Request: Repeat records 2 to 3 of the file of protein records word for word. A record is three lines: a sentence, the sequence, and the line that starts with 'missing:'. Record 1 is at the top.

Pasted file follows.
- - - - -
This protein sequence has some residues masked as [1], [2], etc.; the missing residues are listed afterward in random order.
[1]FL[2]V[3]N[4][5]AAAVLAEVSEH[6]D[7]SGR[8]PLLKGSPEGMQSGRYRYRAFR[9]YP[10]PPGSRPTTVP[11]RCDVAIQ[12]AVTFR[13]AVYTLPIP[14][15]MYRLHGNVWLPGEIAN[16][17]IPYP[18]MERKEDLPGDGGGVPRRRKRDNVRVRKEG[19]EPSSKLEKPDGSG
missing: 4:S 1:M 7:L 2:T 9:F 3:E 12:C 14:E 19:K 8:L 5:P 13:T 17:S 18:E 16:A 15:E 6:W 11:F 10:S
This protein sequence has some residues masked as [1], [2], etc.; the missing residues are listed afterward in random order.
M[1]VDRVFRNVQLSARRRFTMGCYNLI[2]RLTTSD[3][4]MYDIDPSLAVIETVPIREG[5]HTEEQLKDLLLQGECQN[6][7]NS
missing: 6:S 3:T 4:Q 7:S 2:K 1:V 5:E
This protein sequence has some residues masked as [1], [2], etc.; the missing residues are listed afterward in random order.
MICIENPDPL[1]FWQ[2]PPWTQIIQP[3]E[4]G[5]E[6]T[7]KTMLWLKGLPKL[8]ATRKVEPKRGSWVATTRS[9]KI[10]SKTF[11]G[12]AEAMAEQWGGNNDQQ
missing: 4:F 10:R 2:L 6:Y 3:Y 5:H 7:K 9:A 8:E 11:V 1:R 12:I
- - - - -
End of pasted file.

This protein sequence has some residues masked as [1], [2], etc.; the missing residues are listed afterward in random order.
M[1]VDRVFRNVQLSARRRFTMGCYNLI[2]RLTTSD[3][4]MYDIDPSLAVIETVPIREG[5]HTEEQLKDLLLQGECQN[6][7]NS
missing: 6:S 3:T 4:Q 7:S 2:K 1:V 5:E
This protein sequence has some residues masked as [1], [2], etc.; the missing residues are listed afterward in random order.
MICIENPDPL[1]FWQ[2]PPWTQIIQP[3]E[4]G[5]E[6]T[7]KTMLWLKGLPKL[8]ATRKVEPKRGSWVATTRS[9]KI[10]SKTF[11]G[12]AEAMAEQWGGNNDQQ
missing: 4:F 10:R 2:L 6:Y 3:Y 5:H 7:K 9:A 8:E 11:V 1:R 12:I